Lingering at the jury box, Rinpoche lets one hand rest on the wooden rail before him.
His belly presses against the vest of a three-piece suit. The suit is pale blue, his shirt paler still, his tie navy. His thick, dark hair is neatly combed to one side. He’s enjoying this moment immensely and let’s it hover among us for some time.
“So,” he eventually asks, “is not to practice not to practice?” All eyes turn to where I sit on the witness stand. I squirm under the attention, uneasy at being the focal point of so many gazes, uncomfortable with the words I am about to speak. “Not necessarily,” I answer. “Is there any reason, then, to push these last days away?” I swallow. “No.” Rinpoche slams an open palm on the jury box and begins to laugh.
Years ago I bought a book entitled Never Turn Away. This was written by Rigdzin Shikpo, one of Rinpoche’s students from the latter’s time in Great Britain. I’ve never read the thing. I have looked at the back cover, though, and here we are informed of the origins of the volume’s title. “Trungpa Rinpoche’s great saying,” Shikpo asserts, “was, ‘Turn toward everything.’” Feeling anxious? Turn toward. Stuck in a lousy job? Turn toward. Love someone so much you fear your heart might burst? Turn toward.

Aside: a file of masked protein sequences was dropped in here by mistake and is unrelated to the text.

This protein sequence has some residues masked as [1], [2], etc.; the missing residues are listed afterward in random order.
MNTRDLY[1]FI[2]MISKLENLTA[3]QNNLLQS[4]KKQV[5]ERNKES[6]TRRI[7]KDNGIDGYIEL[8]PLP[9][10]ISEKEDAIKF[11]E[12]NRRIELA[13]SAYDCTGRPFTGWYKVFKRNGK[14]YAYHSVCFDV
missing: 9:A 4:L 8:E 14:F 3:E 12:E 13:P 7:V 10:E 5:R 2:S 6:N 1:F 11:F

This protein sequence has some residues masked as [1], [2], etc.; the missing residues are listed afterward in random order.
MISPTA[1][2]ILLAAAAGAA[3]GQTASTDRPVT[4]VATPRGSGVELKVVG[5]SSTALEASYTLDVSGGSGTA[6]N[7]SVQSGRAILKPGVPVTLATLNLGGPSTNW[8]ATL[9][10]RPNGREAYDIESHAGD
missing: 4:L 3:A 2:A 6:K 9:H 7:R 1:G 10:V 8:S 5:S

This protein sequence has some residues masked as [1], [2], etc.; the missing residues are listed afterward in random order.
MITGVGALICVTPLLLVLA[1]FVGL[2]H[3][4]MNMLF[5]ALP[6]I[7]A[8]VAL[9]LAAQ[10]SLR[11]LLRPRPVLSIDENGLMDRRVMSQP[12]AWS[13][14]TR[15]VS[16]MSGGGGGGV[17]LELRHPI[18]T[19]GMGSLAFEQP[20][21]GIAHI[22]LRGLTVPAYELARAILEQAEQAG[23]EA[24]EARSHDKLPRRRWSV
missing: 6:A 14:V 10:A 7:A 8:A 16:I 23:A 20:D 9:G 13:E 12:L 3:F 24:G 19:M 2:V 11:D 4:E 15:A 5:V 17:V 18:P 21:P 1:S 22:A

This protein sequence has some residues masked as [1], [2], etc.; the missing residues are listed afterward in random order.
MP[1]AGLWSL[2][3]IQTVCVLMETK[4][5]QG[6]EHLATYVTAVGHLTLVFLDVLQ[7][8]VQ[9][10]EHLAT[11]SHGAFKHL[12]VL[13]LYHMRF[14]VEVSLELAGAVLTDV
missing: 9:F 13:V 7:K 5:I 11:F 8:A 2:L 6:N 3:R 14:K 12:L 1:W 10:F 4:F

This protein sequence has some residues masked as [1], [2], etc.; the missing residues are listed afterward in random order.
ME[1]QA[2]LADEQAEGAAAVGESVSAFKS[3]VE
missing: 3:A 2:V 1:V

And what of those occasions when we don’t meditate? When we feel guilty about this and want to banish our transgression to the murky netherlands of awareness?
Now I am seeing all the students I have spoken with over the years who have struggled with this. “How’s your practice?” I ask. They begin to shuffle uncomfortably. Their eyes drop to the floor. “Not so good,” they confess. There’s a sense this has now become the last place in the world they want to be. If it were possible, they would bolt from this room and never come back. Not, at least, until they had a more respectable meditation practice to discuss.
I want to say to these people — and through them, of course, say to myself — it’s okay. It’s okay not to practice and it’s okay to feel bad about this and it’s okay to want to get the hell away from the feelings of failure, disappointment, self-criticism, and whatever else might swirl about a spotty meditation record. It’s also okay to embrace all of this.
It’s okay to look at our lapsed meditation practice not with an eye toward fixing or changing or sugar-coating anything, but with the intention of just seeing. It’s okay to talk about this with our teachers and peers. It’s okay to discuss this, if we are in such a position, with our students. It’s okay to practice not practicing when this opportunity arises. As with every other circumstance in our lives there’s a lot there. It’s discovery, as always, asks us simply to turn toward.
Editor: Hayley Samuelson
Neil McKinlay is a meditation teacher in the lineage of Chogyam Trungpa. He is also a personal coach and an intuitive consultant, offering both guidance and healing to those who are seeking. His website can be found at www.neilmckinlay.com.